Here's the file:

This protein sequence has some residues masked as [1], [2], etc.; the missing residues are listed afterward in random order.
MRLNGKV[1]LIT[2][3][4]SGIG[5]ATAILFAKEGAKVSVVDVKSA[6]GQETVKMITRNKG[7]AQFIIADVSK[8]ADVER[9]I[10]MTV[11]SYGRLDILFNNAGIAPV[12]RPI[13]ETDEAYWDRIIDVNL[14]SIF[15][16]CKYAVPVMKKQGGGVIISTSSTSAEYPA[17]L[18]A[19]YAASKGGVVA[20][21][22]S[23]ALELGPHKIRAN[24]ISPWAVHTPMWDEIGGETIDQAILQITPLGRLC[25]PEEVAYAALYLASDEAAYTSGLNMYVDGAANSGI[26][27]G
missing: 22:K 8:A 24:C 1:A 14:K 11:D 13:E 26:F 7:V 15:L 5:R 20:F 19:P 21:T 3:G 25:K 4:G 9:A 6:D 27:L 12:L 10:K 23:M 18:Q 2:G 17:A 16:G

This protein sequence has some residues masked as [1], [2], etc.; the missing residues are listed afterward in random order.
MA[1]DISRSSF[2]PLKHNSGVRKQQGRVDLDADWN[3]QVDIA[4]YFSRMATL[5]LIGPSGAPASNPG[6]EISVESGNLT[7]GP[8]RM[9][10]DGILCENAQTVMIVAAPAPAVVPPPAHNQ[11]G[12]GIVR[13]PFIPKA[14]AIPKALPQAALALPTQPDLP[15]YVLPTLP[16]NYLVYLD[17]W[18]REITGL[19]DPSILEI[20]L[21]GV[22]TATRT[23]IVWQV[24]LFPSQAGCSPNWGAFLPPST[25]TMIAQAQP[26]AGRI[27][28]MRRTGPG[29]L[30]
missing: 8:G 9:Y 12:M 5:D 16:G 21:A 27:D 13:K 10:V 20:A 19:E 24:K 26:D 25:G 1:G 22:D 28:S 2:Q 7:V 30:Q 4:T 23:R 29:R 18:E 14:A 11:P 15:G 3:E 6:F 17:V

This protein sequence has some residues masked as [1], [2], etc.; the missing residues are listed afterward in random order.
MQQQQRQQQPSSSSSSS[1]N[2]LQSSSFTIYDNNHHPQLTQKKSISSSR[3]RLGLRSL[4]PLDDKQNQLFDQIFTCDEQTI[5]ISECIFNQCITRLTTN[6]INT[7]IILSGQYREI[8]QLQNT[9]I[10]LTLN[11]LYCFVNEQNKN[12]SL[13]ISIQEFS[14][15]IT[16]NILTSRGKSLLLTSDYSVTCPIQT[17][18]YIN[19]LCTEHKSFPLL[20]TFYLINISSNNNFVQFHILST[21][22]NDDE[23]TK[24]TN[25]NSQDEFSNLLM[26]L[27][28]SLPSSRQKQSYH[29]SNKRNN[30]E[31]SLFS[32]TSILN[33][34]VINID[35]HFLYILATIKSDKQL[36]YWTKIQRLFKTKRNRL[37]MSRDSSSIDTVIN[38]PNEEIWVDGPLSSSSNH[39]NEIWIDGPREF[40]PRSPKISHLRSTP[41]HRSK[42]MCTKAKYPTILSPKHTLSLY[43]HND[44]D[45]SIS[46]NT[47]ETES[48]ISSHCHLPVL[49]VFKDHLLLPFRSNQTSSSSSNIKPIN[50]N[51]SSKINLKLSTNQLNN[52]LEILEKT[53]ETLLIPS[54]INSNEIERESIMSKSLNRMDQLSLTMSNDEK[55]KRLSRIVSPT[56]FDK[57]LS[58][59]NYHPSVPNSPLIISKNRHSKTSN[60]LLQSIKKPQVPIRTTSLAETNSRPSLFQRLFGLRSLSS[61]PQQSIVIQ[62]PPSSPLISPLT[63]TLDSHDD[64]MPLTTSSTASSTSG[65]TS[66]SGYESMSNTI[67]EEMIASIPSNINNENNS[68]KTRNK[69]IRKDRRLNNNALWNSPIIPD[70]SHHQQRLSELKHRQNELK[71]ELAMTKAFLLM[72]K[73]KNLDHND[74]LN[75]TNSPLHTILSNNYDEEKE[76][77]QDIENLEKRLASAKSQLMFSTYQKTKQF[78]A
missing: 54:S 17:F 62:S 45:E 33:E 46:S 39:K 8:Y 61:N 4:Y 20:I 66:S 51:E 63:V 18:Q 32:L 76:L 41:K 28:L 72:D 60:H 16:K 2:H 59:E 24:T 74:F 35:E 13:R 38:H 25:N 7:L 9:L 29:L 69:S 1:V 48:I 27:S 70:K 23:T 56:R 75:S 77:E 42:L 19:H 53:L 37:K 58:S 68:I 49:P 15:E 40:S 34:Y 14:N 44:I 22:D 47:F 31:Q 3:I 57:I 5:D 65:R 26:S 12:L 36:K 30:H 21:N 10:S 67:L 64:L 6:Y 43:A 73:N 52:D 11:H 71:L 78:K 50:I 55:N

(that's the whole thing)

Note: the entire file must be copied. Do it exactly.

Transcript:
This protein sequence has some residues masked as [1], [2], etc.; the missing residues are listed afterward in random order.
MRLNGKV[1]LIT[2][3][4]SGIG[5]ATAILFAKEGAKVSVVDVKSA[6]GQETVKMITRNKG[7]AQFIIADVSK[8]ADVER[9]I[10]MTV[11]SYGRLDILFNNAGIAPV[12]RPI[13]ETDEAYWDRIIDVNL[14]SIF[15][16]CKYAVPVMKKQGGGVIISTSSTSAEYPA[17]L[18]A[19]YAASKGGVVA[20][21][22]S[23]ALELGPHKIRAN[24]ISPWAVHTPMWDEIGGETIDQAILQITPLGRLC[25]PEEVAYAALYLASDEAAYTSGLNMYVDGAANSGI[26][27]G
missing: 22:K 8:A 24:C 1:A 14:K 11:D 13:E 26:F 7:V 15:L 5:R 20:F 19:P 21:T 3:G 25:K 4:G 9:A 6:D 27:L 12:L 10:K 23:M 18:Q 2:G 17:A 16:G

This protein sequence has some residues masked as [1], [2], etc.; the missing residues are listed afterward in random order.
MA[1]DISRSSF[2]PLKHNSGVRKQQGRVDLDADWN[3]QVDIA[4]YFSRMATL[5]LIGPSGAPASNPG[6]EISVESGNLT[7]GP[8]RM[9][10]DGILCENAQTVMIVAAPAPAVVPPPAHNQ[11]G[12]GIVR[13]PFIPKA[14]AIPKALPQAALALPTQPDLP[15]YVLPTLP[16]NYLVYLD[17]W[18]REITGL[19]DPSILEI[20]L[21]GV[22]TATRT[23]IVWQV[24]LFPSQAGCSPNWGAFLPPST[25]TMIAQAQP[26]AGRI[27][28]MRRTGPG[29]L[30]
missing: 8:G 9:Y 12:M 5:D 16:G 21:A 27:D 13:K 10:V 20:A 19:E 24:K 26:D 25:G 1:G 22:D 28:S 2:Q 7:V 30:Q 4:T 23:R 29:R 18:E 14:A 11:P 15:G 3:E 6:F 17:V

This protein sequence has some residues masked as [1], [2], etc.; the missing residues are listed afterward in random order.
MQQQQRQQQPSSSSSSS[1]N[2]LQSSSFTIYDNNHHPQLTQKKSISSSR[3]RLGLRSL[4]PLDDKQNQLFDQIFTCDEQTI[5]ISECIFNQCITRLTTN[6]INT[7]IILSGQYREI[8]QLQNT[9]I[10]LTLN[11]LYCFVNEQNKN[12]SL[13]ISIQEFS[14][15]IT[16]NILTSRGKSLLLTSDYSVTCPIQT[17][18]YIN[19]LCTEHKSFPLL[20]TFYLINISSNNNFVQFHILST[21][22]NDDE[23]TK[24]TN[25]NSQDEFSNLLM[26]L[27][28]SLPSSRQKQSYH[29]SNKRNN[30]E[31]SLFS[32]TSILN[33][34]VINID[35]HFLYILATIKSDKQL[36]YWTKIQRLFKTKRNRL[37]MSRDSSSIDTVIN[38]PNEEIWVDGPLSSSSNH[39]NEIWIDGPREF[40]PRSPKISHLRSTP[41]HRSK[42]MCTKAKYPTILSPKHTLSLY[43]HND[44]D[45]SIS[46]NT[47]ETES[48]ISSHCHLPVL[49]VFKDHLLLPFRSNQTSSSSSNIKPIN[50]N[51]SSKINLKLSTNQLNN[52]LEILEKT[53]ETLLIPS[54]INSNEIERESIMSKSLNRMDQLSLTMSNDEK[55]KRLSRIVSPT[56]FDK[57]LS[58][59]NYHPSVPNSPLIISKNRHSKTSN[60]LLQSIKKPQVPIRTTSLAETNSRPSLFQRLFGLRSLSS[61]PQQSIVIQ[62]PPSSPLISPLT[63]TLDSHDD[64]MPLTTSSTASSTSG[65]TS[66]SGYESMSNTI[67]EEMIASIPSNINNENNS[68]KTRNK[69]IRKDRRLNNNALWNSPIIPD[70]SHHQQRLSELKHRQNELK[71]ELAMTKAFLLM[72]K[73]KNLDHND[74]LN[75]TNSPLHTILSNNYDEEKE[76][77]QDIENLEKRLASAKSQLMFSTYQKTKQF[78]A
missing: 54:S 17:F 62:S 45:E 33:E 46:S 39:K 8:Y 61:N 4:Y 20:I 66:S 51:E 63:V 18:Q 32:L 76:L 41:K 28:L 72:D 60:H 16:K 2:H 59:E 24:T 74:F 35:E 13:R 38:H 25:N 7:L 9:L 29:L 69:S 1:V 48:I 27:S 70:K 23:T 56:R 75:S 77:E 42:L 19:H 53:L 37:K 58:S 68:I 49:P 15:E 40:S 34:Y 14:N 44:I 22:D 47:F 31:Q 3:I 57:I 5:D 65:R 26:S 12:L 36:K 30:H 21:N 10:S 67:L 64:L 6:Y 43:A 73:N 52:D 11:H 71:L 78:K 50:I 55:N